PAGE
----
REGIONAL schools are embracing artistic expression as a mainstream learning tool for their students.
Cross-platform learning gives students an alternate way to express themselves and Sandon Public School kindergarten teacher Michele Thomas said it was particularly beneficial for the younger students.
“Young children often don’t have the language to express their feelings,” she said.
“If we read a book or a text and they then go and paint or draw about it, it’s like an extension of their ideas. “Visual arts gives them the chance to do that.”
Sandon employs a specialist creative arts teacher and some of the students now have their work hanging in the University of New England's School Acquisitive Art Prize show Let’s Hang it! at the New England Regional Art Museum.
Year 6 student Emily Palfreyman was a finalist in the competition and said the idea for her work came to her on a school field trip.
“I love art and i love native flowers,” she said.
“So I created a print of one of the flowers I found on a school trip.
“I copied the flower onto a piece of paper, then pressed the paper onto foam.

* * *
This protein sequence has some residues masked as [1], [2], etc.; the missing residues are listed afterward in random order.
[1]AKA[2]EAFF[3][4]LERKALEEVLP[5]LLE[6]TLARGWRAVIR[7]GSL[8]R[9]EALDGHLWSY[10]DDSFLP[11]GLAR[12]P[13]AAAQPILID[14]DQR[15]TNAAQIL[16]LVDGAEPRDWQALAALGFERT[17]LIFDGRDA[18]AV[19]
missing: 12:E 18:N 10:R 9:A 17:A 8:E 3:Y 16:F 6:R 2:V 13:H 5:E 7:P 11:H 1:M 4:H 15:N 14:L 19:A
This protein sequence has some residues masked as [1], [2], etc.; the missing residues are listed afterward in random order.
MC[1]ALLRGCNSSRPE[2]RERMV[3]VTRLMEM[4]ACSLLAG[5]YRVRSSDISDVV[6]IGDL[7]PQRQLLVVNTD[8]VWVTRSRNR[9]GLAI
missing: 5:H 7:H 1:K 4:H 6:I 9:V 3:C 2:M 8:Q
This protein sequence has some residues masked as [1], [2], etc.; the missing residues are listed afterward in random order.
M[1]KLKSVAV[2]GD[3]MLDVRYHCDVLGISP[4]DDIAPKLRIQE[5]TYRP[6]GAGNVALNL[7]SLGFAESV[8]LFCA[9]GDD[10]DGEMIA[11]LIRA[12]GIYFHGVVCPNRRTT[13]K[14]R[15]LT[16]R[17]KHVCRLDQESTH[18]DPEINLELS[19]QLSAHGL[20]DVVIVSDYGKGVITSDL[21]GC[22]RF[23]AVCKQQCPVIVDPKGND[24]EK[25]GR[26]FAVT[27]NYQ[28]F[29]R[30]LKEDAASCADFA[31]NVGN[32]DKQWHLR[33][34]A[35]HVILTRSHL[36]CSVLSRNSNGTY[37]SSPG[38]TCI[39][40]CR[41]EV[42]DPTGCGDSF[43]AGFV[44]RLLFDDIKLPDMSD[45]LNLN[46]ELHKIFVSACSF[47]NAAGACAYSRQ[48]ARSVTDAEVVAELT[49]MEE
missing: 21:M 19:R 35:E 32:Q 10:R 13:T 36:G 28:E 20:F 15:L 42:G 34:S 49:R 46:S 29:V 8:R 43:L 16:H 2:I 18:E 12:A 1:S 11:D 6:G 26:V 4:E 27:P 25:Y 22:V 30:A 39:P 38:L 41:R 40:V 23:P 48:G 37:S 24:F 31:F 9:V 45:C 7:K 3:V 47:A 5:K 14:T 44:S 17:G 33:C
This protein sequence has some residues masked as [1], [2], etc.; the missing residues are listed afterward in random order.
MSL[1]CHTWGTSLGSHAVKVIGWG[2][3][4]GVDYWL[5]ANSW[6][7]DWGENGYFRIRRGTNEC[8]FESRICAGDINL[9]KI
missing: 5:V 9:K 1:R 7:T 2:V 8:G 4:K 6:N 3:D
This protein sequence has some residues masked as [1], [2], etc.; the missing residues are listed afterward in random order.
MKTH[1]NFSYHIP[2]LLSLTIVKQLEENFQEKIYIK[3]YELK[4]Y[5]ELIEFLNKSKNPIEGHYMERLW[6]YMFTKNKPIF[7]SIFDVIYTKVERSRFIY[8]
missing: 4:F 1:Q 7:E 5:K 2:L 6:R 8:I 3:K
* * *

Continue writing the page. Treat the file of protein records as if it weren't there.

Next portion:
“Then I put ink onto the foam to make the print.”
Kindergarten student Luke McLeod also has a work hanging in NERAM.
“The piece of art Luke did was a result of two stimulus,” Ms Thomas said.
“One was from a book we read in class called Rumble in the Jungle, and the second was a YouTube clip of a song called Animal Boogie.
Luke and Emily both attended to the exhibition’s opening on Friday night and their works will be displayed until August 14.
This year there were almost 650 individual entries from almost 50 schools across regional New South Wales.
NERAM director Robert Heather said it was fantastic so many children from schools throughout the region were using art to express themselves.
“There have been a number of studies which have shown the ongoing benefits to school students of being involved in creative pursuits like visual arts,” he said.
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